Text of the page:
So we want to make sure that we protect consumers, but we also want to make sure that Australia is getting that investment which is going to drive dynamism and drive the options and the choice so that people can get away from the big banks if they want to or can get a lower price on international money transfers to their family in another country. The agency and the choice, I think, are very important here in this space. This report delivers a suite of recommendations on cryptocurrency. We have recommended the creation of a licensing system for crypto markets. We have recommended a licensing system for custody and depository systems. We have recommended a new company structure known as a DAO, or a decentralised autonomous organisation. So we have recommended some significant corporate law changes. We've recommended these changes because we felt that there was a lack of regulation and a lack of certainty which could do a combination of things: it could hurt consumers, but it could also drive down investment in Australian cryptocurrency. We have also decided to make recommendations to improve the tax competitiveness of Australian cryptocurrency. We have recommended changes to the capital gains tax regime so that capital gains tax occurs only if there is a genuinely definable capital gain or loss. It has come to the committee's attention that the way the CGT regime operates could actually be damaging new products and new innovation in Australia because of the tax arrangements. The committee also suggested that companies which are engaged in digital mining should be eligible for a company tax discount if they source renewable energy of their own making. That is, of course, a reflection of the fact that I don't think the Australian people would support burning up the grid and burning up fossil fuels to underpin bitcoin or other cryptocurrency mining.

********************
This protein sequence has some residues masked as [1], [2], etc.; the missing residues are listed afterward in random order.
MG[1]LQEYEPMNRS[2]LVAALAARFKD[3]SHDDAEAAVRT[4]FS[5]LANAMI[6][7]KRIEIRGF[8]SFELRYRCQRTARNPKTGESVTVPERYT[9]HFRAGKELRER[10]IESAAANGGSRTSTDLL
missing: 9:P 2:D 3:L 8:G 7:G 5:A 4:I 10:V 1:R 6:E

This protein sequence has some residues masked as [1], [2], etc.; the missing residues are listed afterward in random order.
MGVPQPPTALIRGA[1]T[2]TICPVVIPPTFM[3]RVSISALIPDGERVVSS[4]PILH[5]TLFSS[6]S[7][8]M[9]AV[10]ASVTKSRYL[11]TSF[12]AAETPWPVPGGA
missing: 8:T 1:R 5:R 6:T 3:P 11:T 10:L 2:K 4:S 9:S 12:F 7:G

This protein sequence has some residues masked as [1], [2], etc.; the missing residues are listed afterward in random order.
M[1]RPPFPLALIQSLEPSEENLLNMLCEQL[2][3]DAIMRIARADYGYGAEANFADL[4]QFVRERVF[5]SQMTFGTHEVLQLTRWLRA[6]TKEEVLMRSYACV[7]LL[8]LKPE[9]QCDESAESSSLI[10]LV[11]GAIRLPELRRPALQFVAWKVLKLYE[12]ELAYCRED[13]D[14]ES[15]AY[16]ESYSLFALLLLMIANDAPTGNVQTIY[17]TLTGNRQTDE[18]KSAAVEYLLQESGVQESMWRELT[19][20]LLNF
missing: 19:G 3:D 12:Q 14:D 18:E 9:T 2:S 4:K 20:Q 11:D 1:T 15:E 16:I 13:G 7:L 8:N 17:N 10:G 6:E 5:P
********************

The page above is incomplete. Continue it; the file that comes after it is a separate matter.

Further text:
Also, we do need to significantly increase our investment in renewable energy if we are to decarbonise the electricity grid. We have made great progress in developing solar and wind. Just in the past few weeks, the Senate has considered a bill to facilitate offshore wind. But the ongoing investment into renewable energy will be critical for Australia to realise our net-zero ambitions. We've also made some significant recommendations in relation to a phenomenon known as debanking, and this has been a major issue in the committee's deliberations. Basically, the issue is that people who have been involved in fintech or cryptocurrency have found it very hard to get a bank account, and if you can't get a bank account it's very hard to be in an innovative country, because that is the basis for so many things that you need to be able to do. Some people have been debanked 90 times, and there's been a merry-go-round of small businesses and large businesses which have been debanked just because of the business that they are in, which in many parts is actually a legal business and has been semi-regulated by AUSTRAC under their digital currency exchange regime.